Although our products often have the same requirements, the solutions are always developed anew. From different people, with different good results and different quality. A code library especially for the needs of our products seems to be a good idea.

I think the main problem would not be to develop this library, but to tell all programmers for which tasks there are already solutions.

In a small company like ours this is feasible, but how does it work in large companies? When you have large libraries, with several hundred methods.

How does a developer find out there that he doesn't have to develop a new solution for a problem because there is already a solution?

How is it prevented that an existing solution is accidentally developed anew?

  • 3
    Tongue in cheek : this is why you need SO TEAM solution. Please contact the sales now
    – Graviton
    Commented Nov 15, 2019 at 13:08

5 Answers 5


There are many ways of achieving this, but one of the most useful is code review, and it's something that's worth doing in an organisation of any size. All committed code should be reviewed by at least one other developer. They then give feedback to the original author, making suggestions on how it should be improved. These remarks may include:

  • possible programming errors
  • code where the intent is unclear
  • improvements to function/variable names
  • long functions/classes that should be broken down, and
  • code that duplicates existing library functionality

Code reviews and generally talking are good. But I would challenge the underlying assumption.

Try not to have shared code at all.

Really you only want to write the code thats unique to you.

If you have a common library, chances are there is already a 3rd party one that does the job better and is maintain by a bunch of people who; A. arent paid by you. and B. are dedicated to this one problem and making a resuable solution to it.

Trim your common libraries down to the point where they are no longer common.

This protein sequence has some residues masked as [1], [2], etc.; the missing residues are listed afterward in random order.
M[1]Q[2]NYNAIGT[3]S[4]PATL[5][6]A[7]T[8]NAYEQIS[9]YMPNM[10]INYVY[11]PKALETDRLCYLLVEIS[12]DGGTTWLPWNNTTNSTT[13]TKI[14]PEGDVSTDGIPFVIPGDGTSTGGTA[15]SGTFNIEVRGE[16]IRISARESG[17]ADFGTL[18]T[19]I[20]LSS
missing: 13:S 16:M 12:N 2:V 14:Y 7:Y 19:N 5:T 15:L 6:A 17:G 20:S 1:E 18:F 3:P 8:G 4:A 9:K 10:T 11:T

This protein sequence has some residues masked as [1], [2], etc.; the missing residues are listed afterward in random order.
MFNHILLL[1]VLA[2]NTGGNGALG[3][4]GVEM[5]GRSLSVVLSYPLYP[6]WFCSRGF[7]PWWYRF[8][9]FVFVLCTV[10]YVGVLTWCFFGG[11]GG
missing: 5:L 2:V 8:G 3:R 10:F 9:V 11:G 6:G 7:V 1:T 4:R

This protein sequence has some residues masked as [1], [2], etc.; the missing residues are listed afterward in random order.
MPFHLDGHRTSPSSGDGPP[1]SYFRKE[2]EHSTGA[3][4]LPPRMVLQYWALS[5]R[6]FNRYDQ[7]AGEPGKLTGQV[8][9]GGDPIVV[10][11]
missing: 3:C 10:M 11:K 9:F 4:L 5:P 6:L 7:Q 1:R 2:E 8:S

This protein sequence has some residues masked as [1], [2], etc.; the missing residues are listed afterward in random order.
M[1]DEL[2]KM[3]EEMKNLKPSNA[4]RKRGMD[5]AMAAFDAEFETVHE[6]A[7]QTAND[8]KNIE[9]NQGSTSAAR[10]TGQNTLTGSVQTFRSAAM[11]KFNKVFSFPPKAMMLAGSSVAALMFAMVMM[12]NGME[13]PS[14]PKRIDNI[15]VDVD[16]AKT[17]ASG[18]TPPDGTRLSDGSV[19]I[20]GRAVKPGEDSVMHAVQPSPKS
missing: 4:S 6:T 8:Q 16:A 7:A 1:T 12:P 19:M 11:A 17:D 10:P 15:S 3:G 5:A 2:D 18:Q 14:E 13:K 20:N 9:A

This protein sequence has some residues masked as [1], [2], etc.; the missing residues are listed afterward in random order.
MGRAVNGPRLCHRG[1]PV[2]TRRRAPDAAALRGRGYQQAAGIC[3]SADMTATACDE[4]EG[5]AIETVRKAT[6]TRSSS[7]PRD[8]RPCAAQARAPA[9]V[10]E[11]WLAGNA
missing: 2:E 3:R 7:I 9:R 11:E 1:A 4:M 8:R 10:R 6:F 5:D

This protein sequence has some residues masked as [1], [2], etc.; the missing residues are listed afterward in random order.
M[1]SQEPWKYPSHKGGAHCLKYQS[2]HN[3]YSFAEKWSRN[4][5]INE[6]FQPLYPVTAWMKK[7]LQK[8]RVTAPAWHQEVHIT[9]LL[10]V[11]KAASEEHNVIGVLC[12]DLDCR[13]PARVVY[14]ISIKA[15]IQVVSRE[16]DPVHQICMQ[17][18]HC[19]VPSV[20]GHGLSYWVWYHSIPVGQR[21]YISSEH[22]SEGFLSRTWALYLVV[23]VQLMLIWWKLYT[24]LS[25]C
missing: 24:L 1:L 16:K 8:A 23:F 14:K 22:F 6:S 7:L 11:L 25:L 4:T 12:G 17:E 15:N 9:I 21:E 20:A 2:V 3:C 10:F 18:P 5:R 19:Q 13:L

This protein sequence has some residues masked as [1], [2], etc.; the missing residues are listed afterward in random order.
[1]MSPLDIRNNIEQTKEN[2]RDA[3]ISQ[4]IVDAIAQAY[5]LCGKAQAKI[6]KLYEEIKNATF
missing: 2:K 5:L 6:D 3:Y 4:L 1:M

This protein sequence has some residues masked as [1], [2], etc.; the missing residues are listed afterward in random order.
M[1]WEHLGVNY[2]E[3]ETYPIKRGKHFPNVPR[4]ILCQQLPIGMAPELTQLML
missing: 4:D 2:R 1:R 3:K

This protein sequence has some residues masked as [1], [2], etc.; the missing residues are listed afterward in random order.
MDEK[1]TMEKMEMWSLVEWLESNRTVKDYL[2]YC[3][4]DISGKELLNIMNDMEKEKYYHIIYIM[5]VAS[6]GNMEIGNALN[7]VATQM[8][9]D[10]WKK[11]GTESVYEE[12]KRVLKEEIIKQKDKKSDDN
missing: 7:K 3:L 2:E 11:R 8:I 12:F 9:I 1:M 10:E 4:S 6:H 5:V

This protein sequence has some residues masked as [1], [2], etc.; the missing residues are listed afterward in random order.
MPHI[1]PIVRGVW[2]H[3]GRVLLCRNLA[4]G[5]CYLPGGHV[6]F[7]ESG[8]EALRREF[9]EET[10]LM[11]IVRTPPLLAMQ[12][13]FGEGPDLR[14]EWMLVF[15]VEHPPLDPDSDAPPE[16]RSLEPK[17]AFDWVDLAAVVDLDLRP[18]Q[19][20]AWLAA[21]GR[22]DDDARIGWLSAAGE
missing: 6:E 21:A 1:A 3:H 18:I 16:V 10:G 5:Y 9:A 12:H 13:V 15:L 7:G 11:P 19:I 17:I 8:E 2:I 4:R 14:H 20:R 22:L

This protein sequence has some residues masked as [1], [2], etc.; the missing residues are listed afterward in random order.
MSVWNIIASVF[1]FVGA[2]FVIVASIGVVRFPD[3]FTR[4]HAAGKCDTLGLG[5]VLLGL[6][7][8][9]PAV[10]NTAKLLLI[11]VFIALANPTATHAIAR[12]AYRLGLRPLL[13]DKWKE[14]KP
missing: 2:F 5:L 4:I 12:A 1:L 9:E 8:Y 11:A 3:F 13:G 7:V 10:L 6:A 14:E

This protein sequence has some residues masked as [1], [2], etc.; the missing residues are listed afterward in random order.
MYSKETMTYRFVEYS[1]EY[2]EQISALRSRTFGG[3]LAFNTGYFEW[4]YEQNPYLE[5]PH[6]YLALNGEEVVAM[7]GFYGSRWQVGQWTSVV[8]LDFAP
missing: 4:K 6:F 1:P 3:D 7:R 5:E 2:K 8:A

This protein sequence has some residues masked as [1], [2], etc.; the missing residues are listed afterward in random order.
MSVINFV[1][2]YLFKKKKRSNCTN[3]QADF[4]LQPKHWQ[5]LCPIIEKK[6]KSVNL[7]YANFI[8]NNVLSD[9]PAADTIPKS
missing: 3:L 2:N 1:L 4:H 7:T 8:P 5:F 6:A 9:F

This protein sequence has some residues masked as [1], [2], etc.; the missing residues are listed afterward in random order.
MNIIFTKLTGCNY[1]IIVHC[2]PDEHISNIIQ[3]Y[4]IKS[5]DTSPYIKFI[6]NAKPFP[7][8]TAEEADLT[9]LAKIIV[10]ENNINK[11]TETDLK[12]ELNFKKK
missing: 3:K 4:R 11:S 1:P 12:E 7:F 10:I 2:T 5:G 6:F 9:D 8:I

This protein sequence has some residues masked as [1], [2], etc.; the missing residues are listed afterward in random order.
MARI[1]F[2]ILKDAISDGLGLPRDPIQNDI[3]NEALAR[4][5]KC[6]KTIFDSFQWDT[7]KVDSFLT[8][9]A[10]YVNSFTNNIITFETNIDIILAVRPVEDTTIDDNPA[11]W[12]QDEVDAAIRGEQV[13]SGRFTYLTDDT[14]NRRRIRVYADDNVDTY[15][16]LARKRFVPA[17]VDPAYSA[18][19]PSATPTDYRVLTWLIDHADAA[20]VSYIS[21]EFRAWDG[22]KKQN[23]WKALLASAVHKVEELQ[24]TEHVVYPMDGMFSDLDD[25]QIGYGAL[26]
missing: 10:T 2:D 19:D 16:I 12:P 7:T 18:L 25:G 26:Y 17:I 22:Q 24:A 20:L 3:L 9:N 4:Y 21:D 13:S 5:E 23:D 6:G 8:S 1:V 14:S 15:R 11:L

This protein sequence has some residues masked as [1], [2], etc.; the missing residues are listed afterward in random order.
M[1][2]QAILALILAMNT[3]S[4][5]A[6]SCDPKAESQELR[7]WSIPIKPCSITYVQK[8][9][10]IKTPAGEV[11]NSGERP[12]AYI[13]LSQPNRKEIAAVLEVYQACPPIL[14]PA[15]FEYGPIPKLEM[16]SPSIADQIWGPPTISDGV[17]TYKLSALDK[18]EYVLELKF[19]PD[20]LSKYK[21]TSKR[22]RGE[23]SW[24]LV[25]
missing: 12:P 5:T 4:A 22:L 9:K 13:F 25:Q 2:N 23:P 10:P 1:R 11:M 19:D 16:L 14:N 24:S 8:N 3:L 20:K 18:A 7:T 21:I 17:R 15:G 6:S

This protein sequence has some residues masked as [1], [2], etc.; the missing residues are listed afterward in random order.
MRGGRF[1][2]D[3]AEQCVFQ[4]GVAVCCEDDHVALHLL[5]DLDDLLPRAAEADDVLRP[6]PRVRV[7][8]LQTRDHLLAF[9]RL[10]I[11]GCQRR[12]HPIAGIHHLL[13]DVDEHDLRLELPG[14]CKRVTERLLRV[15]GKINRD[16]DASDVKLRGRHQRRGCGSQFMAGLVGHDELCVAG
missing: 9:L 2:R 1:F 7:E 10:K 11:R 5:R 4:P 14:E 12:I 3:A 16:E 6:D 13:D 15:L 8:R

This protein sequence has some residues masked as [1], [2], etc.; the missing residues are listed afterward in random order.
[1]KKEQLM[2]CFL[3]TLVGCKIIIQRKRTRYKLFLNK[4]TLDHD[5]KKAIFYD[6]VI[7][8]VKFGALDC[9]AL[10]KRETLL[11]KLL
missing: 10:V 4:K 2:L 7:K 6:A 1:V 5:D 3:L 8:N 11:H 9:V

"When you have large libraries, with several hundred methods."

Don't have these. Have small libraries that do one job.

"How is it prevented that an existing solution is accidentally developed anew"

Keep your software splits the same as your problem splits. ie Domain Driven Design or Microservices. If im working on a problem, im working on the code that is specific to that problem. I dont have to worry about other code.

  • +1 for pointing out the only sane method of code reuse in large organizations: reusing entire applications in the form of composable services. Any code that people rewrite is likely to be simple, and often tailored to that particular problem domain. Commented Nov 16, 2019 at 1:21
  • 4
    The answer glosses over the fact that company-specific libraries can still justifiably exist. For example, a package for accessing the company's identity provider (or any other company-wide resource, really).
    – Flater
    Commented Nov 16, 2019 at 10:42
  • 1
    If the identitt provider follows a standard you wont need that library
    – Ewan
    Commented Nov 16, 2019 at 12:07

There are many reasons why redeveloping similar solutions is a good thing:

  1. Your developers will have learned what not to do from earlier implementations. Repeating the same mistakes is going to make the development process slow, painful and expensive. Conversely, learning from the mistakes will make the next iteration better than the previous one.
  2. When reusing the library developers are reusing code, but what they want to reuse is experience. Until code is as flexible as our minds it cannot be as reusable as experience.
  3. Technical debt of green field projects start at 0. A common library would guarantee that the technical debt starts well above that.